The Lauderdale Marine Center in Florida has been a mainstay in the city that, rightly so, owns the title of the yachting capital of the world.
For as long as I can remember, and I have been at this for many, many, years now, this place has always provided a special venue for all things related to getting our boats, yachts, and just about anything nautical squared away and done right.
With 19 covered buildings that allow repairs in all kinds of weather, facilities for yachts up to 210ft/64+m, and a workforce of skilled, independent marine contractors, the 60 acre Marine Center, an anchor in the city’s boat and yacht refit and repair infrastructure, and a bolster to its local economy since 1997, is now being sold.
The Carlyle Group, a diverse company whose holdings include private equity, real estate, and energy concerns, is reported to be paying between $US140 – $150 million dollars to make the deal. Carlyle also owns Zodiac Inflatable Boats and several hotels with marinas in the Florida Keys, so they are a bit salty at that.
While rumors of condo planning for part of the property ebb and flow along the New River facility, there are no reported plans to alter the services this vital resource provides for the boating and yachting community to those in town and visiting mariners.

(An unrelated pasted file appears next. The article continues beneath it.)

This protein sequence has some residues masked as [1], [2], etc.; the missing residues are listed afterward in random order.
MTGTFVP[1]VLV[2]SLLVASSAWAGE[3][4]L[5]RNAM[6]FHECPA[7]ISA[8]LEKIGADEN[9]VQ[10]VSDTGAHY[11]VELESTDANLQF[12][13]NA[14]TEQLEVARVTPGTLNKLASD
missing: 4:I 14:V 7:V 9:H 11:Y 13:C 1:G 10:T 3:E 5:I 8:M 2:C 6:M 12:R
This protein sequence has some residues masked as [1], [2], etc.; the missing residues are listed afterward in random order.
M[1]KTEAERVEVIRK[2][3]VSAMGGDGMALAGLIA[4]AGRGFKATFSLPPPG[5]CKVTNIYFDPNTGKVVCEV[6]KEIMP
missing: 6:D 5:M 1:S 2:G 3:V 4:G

He Said, She Said
Well readers, it’s time for yet another 2016 Miami International Boat Show update. When we last left our hapless and contentious combatants, each side was engaged in vigorous finger pointing as to the merits and shortcomings of their respective viewpoints.
For the village of Key Biscayne, it was how to deal with the added press of traffic - a situation already acknowledged by the villages’ support of the annual Miami Open Tennis Tournament, a street-clogging event to be sure - and how the city of Miami would address bringing in several other large events to offset the US$16 million in necessary investments. On the other side, that being Miami and the NMMA, it’s the 74 year legacy as well as the US$600 million impact the show brings in to the local economy.
The latest compromise is the appointing of a singe representative to stand in for each concerned viewpoint and move the conversation along those lines. According to sources, the Miami International Boat Show is one of the most important annual events in South Florida. Updates will surely follow.
Fuel for Thought
For a long time now, we have been having a spirited debate on the use of alternative and renewable energy sources to take care of our ever-increasing need for power. Wind farms, solar energy, and tidal generators are just a few of the topics whose conversations, on both sides of the debate, are continually resounding from the halls of Congress right down to the everyday citizen.
One of the more controversial disputes affecting the marine industry is that concerning the use of bio-fuels, and in the gasoline sector in particular, the use of ethanol. With several reports showing that a high percentage of ethanol—known as E15 for a 15% ethanol added blend—can cause significant damage to marine engines.
Now, industry engine manufacturers are looking at the benefits of using biobutanol as an option to ethanol. All the hubbub is aimed at fulfilling the already mandated 2022 Renewal Fuel Standard, requiring that 36 billion gallons of renewable fuel be added to the gasoline supply by that year.